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Forum topic by TDominy posted 01-11-2020 10:47 PM 565 views 0 times favorited 12 replies Add to Favorites Watch
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TDominy

156 posts in 3218 days


01-11-2020 10:47 PM

We have moved from Florida to Chesapeake VA.
I will have a new 24’ x 24’ shop and like a lot of other people here thinking about the layout.
I think i have most of it determined, but I always get stumped about what is the best use of the corners.
I am thinking the dust collector in one corner, but what about the other 3?
Any thoughts?

-- By hammer in hand, all things do stand.


12 replies so far

View ibewjon's profile

ibewjon

1372 posts in 3469 days


#1 posted 01-11-2020 11:04 PM

Clamp racks and vertical air compressors fit well in corners.

View TDominy's profile

TDominy

156 posts in 3218 days


#2 posted 01-12-2020 02:02 PM



Clamp racks and vertical air compressors fit well in corners.

- ibewjon

Thanks, I am going to put the air compressor up in the rafters. Putting the clamps in the corner is something I will look into.

-- By hammer in hand, all things do stand.

View Madmark2's profile

Madmark2

1006 posts in 1264 days


#3 posted 01-12-2020 02:10 PM

I keep lumber standing in the front corners by the garage doors. It’s dead space otherwise.

I have my air compressor in the corner by the water heater and the fourth corner is the entryway to the house.

-- The hump with the stump and the pump!

View ibewjon's profile

ibewjon

1372 posts in 3469 days


#4 posted 01-12-2020 02:59 PM

With that compressor being out of sight in the rafters, don’t forget to drain the condensation from the tank regularly.

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TDominy

156 posts in 3218 days


#5 posted 01-12-2020 03:09 PM



With that compressor being out of sight in the rafters, don t forget to drain the condensation from the tank regularly.

- ibewjon

Yes, it is a forgotten thing even when it is on the floor. I am thinking about running a copper line down to the air hose reel. Thinking / hoping I will drain it more often that way.

-- By hammer in hand, all things do stand.

View Blindhog's profile

Blindhog

150 posts in 1724 days


#6 posted 01-12-2020 03:13 PM

Put all major machines on casters so you can relocate as needed for various projects. The availability of quality casters makes this fairly easy.
Run any air/dust collection lines in the ceiling.
Good luck with your new shop! Building out the space is almost as much fun as the projects you will construct after completion.

-- Don't let perfection get in the way of plenty good enough

View Fred Hargis's profile

Fred Hargis

6043 posts in 3169 days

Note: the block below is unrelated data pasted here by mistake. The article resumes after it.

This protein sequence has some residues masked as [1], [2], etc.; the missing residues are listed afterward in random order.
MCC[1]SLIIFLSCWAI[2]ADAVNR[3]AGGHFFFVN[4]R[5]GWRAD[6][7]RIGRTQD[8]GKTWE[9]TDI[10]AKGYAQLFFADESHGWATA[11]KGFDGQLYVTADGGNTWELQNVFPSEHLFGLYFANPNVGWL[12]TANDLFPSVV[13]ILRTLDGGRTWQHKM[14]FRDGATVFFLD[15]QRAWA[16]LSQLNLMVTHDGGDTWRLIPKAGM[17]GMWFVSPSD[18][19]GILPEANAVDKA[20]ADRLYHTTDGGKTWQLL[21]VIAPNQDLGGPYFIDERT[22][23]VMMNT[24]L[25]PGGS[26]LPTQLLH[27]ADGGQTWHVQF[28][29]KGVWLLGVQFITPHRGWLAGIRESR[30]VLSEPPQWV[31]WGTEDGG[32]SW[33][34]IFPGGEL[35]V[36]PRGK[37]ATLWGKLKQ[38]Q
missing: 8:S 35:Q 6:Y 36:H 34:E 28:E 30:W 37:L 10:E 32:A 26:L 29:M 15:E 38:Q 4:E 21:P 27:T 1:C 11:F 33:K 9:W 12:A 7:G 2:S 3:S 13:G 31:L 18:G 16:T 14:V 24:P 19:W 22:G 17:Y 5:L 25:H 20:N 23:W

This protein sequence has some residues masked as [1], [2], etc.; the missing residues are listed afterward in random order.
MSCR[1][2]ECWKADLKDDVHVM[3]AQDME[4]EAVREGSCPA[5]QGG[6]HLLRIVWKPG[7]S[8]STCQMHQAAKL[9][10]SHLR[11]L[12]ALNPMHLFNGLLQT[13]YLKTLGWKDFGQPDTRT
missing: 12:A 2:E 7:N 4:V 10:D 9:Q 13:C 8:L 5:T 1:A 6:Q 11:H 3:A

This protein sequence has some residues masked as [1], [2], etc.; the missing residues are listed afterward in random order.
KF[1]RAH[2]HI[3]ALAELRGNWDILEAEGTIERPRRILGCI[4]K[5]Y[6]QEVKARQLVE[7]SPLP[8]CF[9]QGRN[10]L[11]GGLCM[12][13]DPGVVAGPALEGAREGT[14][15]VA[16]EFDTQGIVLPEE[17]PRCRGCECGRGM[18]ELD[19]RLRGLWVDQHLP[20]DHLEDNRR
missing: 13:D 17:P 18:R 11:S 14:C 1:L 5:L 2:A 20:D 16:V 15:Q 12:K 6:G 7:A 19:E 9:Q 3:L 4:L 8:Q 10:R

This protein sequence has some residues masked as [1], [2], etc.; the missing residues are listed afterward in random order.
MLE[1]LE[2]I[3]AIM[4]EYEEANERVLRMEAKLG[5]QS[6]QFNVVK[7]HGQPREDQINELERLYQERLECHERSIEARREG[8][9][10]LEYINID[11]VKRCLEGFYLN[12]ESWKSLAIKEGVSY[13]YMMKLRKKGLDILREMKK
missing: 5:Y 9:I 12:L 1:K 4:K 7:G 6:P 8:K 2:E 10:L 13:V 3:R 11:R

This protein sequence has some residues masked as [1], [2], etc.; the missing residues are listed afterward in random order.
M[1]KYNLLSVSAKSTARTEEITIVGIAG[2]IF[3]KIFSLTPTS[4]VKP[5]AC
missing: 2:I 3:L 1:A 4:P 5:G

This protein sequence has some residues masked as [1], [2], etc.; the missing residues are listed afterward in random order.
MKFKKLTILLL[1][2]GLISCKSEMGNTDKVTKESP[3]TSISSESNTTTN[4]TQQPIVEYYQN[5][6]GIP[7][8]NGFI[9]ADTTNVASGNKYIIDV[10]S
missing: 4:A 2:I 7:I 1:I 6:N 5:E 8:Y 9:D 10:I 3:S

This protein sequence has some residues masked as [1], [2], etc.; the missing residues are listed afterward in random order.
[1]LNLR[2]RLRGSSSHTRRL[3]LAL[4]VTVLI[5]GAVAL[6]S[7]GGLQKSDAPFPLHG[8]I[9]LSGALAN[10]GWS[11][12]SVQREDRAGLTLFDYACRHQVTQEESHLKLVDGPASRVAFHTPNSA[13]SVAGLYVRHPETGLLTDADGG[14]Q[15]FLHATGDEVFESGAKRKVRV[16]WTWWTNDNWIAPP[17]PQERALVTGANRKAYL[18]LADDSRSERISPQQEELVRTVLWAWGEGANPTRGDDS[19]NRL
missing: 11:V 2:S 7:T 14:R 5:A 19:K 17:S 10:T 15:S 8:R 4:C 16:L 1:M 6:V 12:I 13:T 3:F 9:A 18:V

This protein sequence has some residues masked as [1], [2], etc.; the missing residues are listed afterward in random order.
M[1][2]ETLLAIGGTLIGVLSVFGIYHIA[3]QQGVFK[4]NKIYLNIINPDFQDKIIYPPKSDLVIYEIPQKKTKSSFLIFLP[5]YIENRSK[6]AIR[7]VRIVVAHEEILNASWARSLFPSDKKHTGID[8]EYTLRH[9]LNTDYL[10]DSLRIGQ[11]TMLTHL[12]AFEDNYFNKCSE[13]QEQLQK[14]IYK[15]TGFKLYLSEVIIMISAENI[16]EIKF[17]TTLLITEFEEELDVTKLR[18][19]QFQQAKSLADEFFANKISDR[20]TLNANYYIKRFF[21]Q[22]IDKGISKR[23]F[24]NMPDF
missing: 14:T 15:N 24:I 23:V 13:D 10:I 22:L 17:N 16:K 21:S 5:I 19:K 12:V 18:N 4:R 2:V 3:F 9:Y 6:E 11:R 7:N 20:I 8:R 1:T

#7 posted 01-12-2020 06:20 PM

In mine, the OH door is close to one corner making it unusable for almost anything except maybe lumber as mentioned above. My door is only about 18” from the adjacent wall, so you won’t get much in there. One other corner has the entry door next to it, and it’s almost as bad as the OH door. So that only leaves 2, and the DC is in one. I like the idea of putting my drill press in a corner facing out catywampus, but every once in a while i do need extra space on either side of it.

-- Our village hasn't lost it's idiot, he was elected to congress.

View Walker's profile

Walker

263 posts in 1148 days


#8 posted 01-13-2020 05:29 AM

beer fridge?

Shelving/drawers for loose tools, jigs, finishing products, or scraps and cutoffs. I have a hard time throwing away hardwood scraps, even the small ones. I have bins of it all over my little basement shop.

-- ~Walker

View Craftsman on the lake's profile

Craftsman on the lake

3174 posts in 4113 days


#9 posted 02-24-2020 04:07 AM

I have a 24×24 shop too. Dust collector in one corner. But, it’s only good for that half of the room. So, all my most used power tools, and things that make chips end up in that side. Planer, jointer, router table, etc.

The other corners… well they’re just the end of the walls. No special plans needed for them. The tools go there.

Another thing I did long ago was to put EVERYTHING on wheels. I ordered a big box of them from Harbor freight. with locks and lifted everything on them. That way if your bandsaw is in a corner say, just pull it out to be able to use is in the open, then push it back….24’x24’ isn’t small but over time it can get pretty crowded. Also, 3” minimum on the wheels. Otherwise any little chip of wood will act as a wheel chock.

-- The smell of wood, coffee in the cup, the wife let's me do my thing, the lake is peaceful.

View therealSteveN's profile

therealSteveN

5158 posts in 1250 days


#10 posted 02-24-2020 06:05 AM

Whatever you do keep whatever work flow you practice in mind. Not doing that you may saw a board on a TS, then have to walk 24 feet to the Jointer. I look at work flow and not corners, middles etc etc.

24×24 isn’t that big, unless you have to walk it 100 times a day when you are in the shop.

-- Think safe, be safe

View TDominy's profile

TDominy

156 posts in 3218 days


#11 posted 02-24-2020 12:40 PM

Thanks for the ideas. I have been a user of casters for most everything.

This is timely as I am in the layout of the outlets now which will dictate tool placement for some time. I know more is better, it is the 220 outlets that I am most concerned about. I only put one outlet per breaker for 220 and currently have 5 tools that require 220 and want to add AC for summer, and do not know if it will be 220 or not. Fills the panel quickly.

-- By hammer in hand, all things do stand.

View xeddog's profile

xeddog

282 posts in 3683 days


#12 posted 02-25-2020 05:01 PM

Rest room? Deep sink? Desk and computer? Media center? Fridge? Heater and/orAC?

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